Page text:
If they want space, give them space but stay in emotional proximity, ‘Ok I’m just going to stay over here. I’m right here if you need.’

If they’re using spicy words to make sure there is no confusion about how they feel about you right now, flag the behaviour, then make your intent clear, ‘I know how upset you are and I want to understand more about what’s happening for you. I’m not going to do this while you’re speaking to me like this. You can still be mad, but you need to be respectful. I’m here for you.’

Think of how you would respond if a friend was telling you about something that upset her. You wouldn’t tell her to calm down, or try to fix her (she’s not broken), or talk to her about her behaviour. You would just be there. You would ‘drop an anchor’ and steady those rough seas around her until she feels okay enough again. Along the way you would be doing things that let her know your intent to support her. You’d do this with you facial expressions, your voice, your body, your posture. You’d feel her feels, and she’d feel you ‘getting her’. It’s about letting her know that you understand what she’s feeling, even if you don’t understand why (or agree with why). 

It’s the same for our children. As their important big people, they also need leadership. The time for this is after the storm has passed, when their brains and bodies feel safe and calm. Because of your relationship, connection and their felt sense of safety, you will have access to their ‘thinking brain’. This is the time for those meaningful conversations: 
- ‘What happened?’
- ‘What did I do that helped/ didn’t help?’
- ‘What can you do differently next time?’
- ‘You’re a great kid and I know you didn’t want this to happen, but here we are. What can you do to put things right? Do you need my help with that?’♥️
As children grow, and especially by adolescence, we have the illusion of control but whether or not we have any real influence will be up to them. The temptation to control our children will always come from a place of love. Fear will likely have a heavy hand in there too. When they fall, we’ll feel it. Sometimes it will feel like an ache in our core. Sometimes it will feel like failure or guilt, or anger. We might wish we could have stopped them, pushed a little harder, warned a little bigger, stood a little closer. We’re parents and we’re human and it’s what this parenting thing does. It makes fear and anxiety billow around us like lost smoke, too easily.

Remember, they want you to be proud of them, and they want to do the right thing. When they feel your curiosity over judgement, and the safety of you over shame, it will be easier for them to open up to you. Nobody will guide them better than you because nobody will care more about where they land. They know this, but the magic happens when they also know that you are safe and that you will hold them, their needs, their opinions and feelings with strong, gentle, loving hands, no matter what.♥️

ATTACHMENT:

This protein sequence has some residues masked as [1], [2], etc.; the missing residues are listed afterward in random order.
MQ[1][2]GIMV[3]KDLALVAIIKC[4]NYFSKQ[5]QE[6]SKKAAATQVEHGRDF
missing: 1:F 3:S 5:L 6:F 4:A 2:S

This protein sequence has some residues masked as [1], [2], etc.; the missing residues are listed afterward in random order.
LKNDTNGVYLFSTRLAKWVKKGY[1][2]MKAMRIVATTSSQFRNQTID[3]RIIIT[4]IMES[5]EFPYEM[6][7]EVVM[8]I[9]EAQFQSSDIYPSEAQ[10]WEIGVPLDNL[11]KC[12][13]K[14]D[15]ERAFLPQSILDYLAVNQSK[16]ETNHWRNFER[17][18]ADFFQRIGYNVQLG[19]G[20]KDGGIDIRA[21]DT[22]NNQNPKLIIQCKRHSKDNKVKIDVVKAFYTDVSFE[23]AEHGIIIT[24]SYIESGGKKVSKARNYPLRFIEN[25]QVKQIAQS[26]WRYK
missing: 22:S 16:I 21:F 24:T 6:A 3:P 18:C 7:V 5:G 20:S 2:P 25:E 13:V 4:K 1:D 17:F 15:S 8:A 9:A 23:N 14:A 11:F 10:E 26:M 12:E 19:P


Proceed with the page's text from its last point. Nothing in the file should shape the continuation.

Anger is the ‘fight’ part of the fight or flight response. It has important work to do. Anger never exists on its own. It exists to hold other more vulnerable emotions in a way that feels safer. It’s sometimes feels easier, safer, more acceptable, stronger to feel the ‘big’ that comes with anger, than the vulnerability that comes with anxiety, sadness, loneliness. This isn’t deliberate. It’s just another way our bodies and brains try to keep us safe. 

The problem isn’t the anger. The problem is the behaviour that can come with the anger. Let there be no limits on thoughts and feelings, only behaviour. When children are angry, as long as they are safe and others are safe, we don’t need to fix their anger. They aren’t broken. Instead, drop the anchor: as much as you can - and this won’t always be easy - be a calm, steadying, loving presence to help bring their nervous systems back home to calm. 

Then, when they are truly calm, and with love and leadership, have the conversations that will grow them - 
- What happened? 
- What can you do differently next time?
- You’re a really great kid. I know you didn’t want this to happen but here we are. How can you make things right. Would you like some ideas? Do you need some help with that?
- What did I do that helped? What did I do that didn’t help? Is there something that might feel more helpful next time?

When their behaviour falls short of ‘adorable’, rather than asking ‘What consequences they need to do better?’ let the question be, ‘What support do they need to do better.’ Often, the biggest support will be a conversation with you, and that will be enough.♥️
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#parenting #positiveparenting #mindfulparenting #anxietyinkids